Standard UK rip-off. Every time I go to Thailand I have a 'fully' synthetic oil and filter change done on our Jazz at the local drive-in lube centre. This costs £50. So there is absolutely no excuse at all for dealers charging £248 - £330 for the same thing. BMW does it too. There are two reasons for this. One is to put owners off changing the oil when it should be changed, thus shortening the lives of engines so cars have to be replaced more regularly. The other is to fleece owners if they try to go against this policy. It's high time that drive-in lube centres were set up nationwide and manufacturers compelled to accept these under their terms of warranty and also to furnish the lube centres with the necessary codes to reset service indicators. 

Hon Civic D 02 T Cockpit 700 

No consolation

We have a Honda CR-V. One very useful feature is that the lack of a solid centre console means we can slide our feet from driver to passenger side if we have to park in a cramped space. Honda changed that a couple of years ago and no other car has this feature. 

DD, London SW15

Yes, Honda made a lot of retrograde steps from the very practical 2001-2008 Civic and CR-V. When I asked about this, they gave the reason as 'consumer demand'. People would rather have somewhere to put their mobile phones than the ability to slide across the car and exit from the passenger side.


Whole in one

My wife and I have been trying to decide on a replacement car. With so many makes, models and specifications available it has become a growing problem for us. If you could give some guidance it would be most welcome. We have managed to list our criteria as follows: Inside quiet and comfortable, petrol engine (our foreseeable annual mileage circa 10,000), automatic gearbox (preferably with traditional torque converter to avoid all the problem that have been highlighted in the press). Higher seating position of the ‘cross over / suv’ type seems appealing. Age fairy new with a budget circa £17k.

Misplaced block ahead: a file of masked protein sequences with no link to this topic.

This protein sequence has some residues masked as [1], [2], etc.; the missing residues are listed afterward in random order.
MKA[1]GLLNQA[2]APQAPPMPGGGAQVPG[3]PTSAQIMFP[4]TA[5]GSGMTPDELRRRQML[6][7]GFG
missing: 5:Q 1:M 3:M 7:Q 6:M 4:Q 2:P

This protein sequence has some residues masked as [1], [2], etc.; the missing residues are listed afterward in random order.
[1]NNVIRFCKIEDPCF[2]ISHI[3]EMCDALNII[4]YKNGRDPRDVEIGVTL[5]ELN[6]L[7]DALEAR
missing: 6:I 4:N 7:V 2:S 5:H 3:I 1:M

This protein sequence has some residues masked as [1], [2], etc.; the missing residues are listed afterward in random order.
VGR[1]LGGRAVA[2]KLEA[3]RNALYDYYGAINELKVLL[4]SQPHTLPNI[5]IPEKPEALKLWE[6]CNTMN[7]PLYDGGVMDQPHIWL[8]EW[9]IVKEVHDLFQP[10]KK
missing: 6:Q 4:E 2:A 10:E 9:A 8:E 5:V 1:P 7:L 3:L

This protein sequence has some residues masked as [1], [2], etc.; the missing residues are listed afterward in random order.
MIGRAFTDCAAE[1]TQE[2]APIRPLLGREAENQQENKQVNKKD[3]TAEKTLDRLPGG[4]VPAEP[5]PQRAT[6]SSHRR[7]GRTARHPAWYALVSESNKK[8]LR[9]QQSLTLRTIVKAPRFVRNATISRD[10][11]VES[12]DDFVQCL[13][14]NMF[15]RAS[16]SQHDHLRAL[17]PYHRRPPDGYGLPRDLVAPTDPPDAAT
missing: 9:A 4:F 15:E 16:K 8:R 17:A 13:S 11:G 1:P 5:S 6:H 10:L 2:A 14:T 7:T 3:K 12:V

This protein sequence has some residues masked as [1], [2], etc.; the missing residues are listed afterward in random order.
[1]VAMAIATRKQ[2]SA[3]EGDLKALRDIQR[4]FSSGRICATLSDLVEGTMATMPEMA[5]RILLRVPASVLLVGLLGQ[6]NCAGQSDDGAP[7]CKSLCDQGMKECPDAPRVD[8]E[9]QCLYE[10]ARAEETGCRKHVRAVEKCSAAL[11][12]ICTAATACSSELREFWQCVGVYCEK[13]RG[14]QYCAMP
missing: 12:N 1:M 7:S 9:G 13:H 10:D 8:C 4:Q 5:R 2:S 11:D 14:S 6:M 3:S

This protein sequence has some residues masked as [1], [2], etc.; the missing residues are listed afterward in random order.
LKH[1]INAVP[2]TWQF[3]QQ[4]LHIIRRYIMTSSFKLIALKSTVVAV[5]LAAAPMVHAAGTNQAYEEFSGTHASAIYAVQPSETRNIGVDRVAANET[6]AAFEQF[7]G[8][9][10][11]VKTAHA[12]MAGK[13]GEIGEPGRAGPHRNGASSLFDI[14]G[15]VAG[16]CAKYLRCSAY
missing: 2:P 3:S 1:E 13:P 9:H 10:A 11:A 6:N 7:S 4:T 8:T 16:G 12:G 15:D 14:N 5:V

GR, via email

Possibly a Peugeot 2008 1.2 Puretech 110 EAT6, assuming you can find a nearly-new example for £17,000: /road-tests/peugeot/peugeot-2008-puretech-110-eat6-2016-road-test/

Click to Honest John’s Motoring Agony Column 21-01-2018 Part 2


Roy Hirst    on 19 January 2018

Whole in one could look at outgoing Toyota Verso 1.8 auto. Bulletproof engineering and 5 year warranty, good deals around.

Engineer Andy    on 19 January 2018

I still find it amazing that, even after all the problems with DPFs, that NO car manufacturer will go down the same route as with (apparently) HGVs and put indicators on the dash instrument panel to indicate either/both when an active regen is due (X miles/days/hours/whatever if possible) and actually in progress/time left/complete.

Chris James    on 21 January 2018

I still find it amazing that, even after all the problems with DPFs, that NO car manufacturer will go down the same route as with (apparently) HGVs and put indicators on the dash instrument panel to indicate either/both when an active regen is due (X miles/days/hours/whatever if possible) and actually in progress/time left/complete.